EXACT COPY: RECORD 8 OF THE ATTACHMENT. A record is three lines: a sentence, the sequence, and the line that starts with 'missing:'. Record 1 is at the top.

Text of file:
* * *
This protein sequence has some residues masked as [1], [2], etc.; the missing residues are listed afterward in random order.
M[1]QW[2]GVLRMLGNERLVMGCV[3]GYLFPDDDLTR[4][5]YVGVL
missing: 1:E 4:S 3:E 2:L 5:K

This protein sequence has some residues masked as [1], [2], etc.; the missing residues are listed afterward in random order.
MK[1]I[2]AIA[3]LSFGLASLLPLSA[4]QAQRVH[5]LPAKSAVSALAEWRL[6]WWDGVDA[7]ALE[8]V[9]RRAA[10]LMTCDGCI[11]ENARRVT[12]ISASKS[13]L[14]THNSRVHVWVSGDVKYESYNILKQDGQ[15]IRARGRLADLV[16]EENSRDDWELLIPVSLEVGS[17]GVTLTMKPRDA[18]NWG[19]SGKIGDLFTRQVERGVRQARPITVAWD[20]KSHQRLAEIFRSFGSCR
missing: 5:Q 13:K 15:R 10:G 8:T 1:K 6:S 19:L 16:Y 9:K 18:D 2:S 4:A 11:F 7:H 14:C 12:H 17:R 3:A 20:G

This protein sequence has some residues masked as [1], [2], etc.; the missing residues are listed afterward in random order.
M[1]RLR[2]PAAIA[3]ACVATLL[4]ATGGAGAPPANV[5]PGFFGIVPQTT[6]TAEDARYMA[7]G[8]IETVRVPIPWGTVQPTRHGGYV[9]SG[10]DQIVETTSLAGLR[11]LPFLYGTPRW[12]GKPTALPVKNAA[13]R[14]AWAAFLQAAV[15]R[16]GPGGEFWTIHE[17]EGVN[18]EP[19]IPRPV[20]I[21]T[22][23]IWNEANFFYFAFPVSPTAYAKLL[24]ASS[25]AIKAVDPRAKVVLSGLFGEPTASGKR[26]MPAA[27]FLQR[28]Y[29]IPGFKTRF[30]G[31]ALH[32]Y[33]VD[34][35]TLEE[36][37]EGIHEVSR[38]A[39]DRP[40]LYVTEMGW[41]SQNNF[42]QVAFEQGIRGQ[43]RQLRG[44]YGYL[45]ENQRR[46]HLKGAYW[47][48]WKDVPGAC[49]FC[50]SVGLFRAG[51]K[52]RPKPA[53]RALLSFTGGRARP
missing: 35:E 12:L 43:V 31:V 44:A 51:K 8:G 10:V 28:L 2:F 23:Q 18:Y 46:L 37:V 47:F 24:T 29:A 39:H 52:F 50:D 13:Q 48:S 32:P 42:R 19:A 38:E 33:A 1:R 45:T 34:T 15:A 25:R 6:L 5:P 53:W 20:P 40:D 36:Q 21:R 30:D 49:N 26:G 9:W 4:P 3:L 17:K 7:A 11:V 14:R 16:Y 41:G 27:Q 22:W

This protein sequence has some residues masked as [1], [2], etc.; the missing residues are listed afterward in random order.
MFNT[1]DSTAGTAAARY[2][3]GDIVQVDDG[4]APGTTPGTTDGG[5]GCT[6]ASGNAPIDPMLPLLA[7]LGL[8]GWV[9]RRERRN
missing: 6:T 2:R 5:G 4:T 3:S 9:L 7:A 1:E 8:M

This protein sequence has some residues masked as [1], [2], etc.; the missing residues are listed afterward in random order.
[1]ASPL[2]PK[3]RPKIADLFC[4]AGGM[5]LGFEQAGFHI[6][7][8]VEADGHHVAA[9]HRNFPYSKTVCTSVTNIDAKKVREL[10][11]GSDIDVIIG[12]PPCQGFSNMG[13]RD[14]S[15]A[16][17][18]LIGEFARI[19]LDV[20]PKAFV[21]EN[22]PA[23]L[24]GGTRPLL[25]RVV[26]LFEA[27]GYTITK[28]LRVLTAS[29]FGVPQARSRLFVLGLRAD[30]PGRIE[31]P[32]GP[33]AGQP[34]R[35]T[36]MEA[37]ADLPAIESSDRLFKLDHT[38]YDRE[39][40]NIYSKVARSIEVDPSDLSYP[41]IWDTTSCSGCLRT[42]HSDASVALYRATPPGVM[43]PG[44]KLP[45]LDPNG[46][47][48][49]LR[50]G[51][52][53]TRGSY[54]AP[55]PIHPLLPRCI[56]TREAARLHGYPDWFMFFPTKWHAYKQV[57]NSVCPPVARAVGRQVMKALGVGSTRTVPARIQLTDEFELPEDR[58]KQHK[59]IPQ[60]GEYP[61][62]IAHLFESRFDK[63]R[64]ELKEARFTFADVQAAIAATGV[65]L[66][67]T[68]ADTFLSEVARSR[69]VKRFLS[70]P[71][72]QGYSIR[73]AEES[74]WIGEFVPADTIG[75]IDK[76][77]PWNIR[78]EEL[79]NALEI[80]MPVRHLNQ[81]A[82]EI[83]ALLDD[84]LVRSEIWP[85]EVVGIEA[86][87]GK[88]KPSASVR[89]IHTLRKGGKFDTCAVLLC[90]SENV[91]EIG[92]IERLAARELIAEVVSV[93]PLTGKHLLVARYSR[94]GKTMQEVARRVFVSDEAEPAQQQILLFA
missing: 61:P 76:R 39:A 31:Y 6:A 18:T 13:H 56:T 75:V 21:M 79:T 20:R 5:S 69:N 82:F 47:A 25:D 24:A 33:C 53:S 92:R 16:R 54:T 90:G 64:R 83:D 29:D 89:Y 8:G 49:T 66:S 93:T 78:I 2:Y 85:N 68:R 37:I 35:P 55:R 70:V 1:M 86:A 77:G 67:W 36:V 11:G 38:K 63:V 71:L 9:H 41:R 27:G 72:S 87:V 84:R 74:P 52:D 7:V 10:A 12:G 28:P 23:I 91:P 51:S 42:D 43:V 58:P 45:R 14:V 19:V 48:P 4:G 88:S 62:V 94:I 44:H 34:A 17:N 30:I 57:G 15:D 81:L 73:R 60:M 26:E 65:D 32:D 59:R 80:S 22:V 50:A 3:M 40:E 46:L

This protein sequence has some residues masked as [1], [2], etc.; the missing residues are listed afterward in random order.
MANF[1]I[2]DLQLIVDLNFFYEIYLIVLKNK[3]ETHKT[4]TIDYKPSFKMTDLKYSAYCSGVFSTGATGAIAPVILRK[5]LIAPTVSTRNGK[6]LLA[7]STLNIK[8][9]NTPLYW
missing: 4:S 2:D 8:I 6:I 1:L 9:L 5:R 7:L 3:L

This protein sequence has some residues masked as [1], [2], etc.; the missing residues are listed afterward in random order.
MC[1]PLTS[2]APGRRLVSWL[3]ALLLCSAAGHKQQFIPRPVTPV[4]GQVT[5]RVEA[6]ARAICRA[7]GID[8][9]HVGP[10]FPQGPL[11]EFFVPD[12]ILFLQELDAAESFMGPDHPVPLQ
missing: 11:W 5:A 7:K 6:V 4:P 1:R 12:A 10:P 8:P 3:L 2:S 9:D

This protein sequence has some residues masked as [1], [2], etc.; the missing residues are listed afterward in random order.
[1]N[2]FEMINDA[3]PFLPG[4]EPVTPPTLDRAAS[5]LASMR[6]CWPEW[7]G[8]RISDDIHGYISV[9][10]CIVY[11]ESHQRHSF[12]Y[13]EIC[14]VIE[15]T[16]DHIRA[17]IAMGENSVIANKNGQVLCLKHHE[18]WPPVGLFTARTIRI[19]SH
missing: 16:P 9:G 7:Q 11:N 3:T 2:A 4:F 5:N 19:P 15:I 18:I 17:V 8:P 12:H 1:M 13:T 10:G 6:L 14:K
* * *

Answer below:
This protein sequence has some residues masked as [1], [2], etc.; the missing residues are listed afterward in random order.
[1]N[2]FEMINDA[3]PFLPG[4]EPVTPPTLDRAAS[5]LASMR[6]CWPEW[7]G[8]RISDDIHGYISV[9][10]CIVY[11]ESHQRHSF[12]Y[13]EIC[14]VIE[15]T[16]DHIRA[17]IAMGENSVIANKNGQVLCLKHHE[18]WPPVGLFTARTIRI[19]SH
missing: 16:P 9:G 7:Q 11:N 3:T 2:A 4:F 5:N 19:P 15:I 18:I 17:V 8:P 12:H 1:M 13:T 10:G 6:L 14:K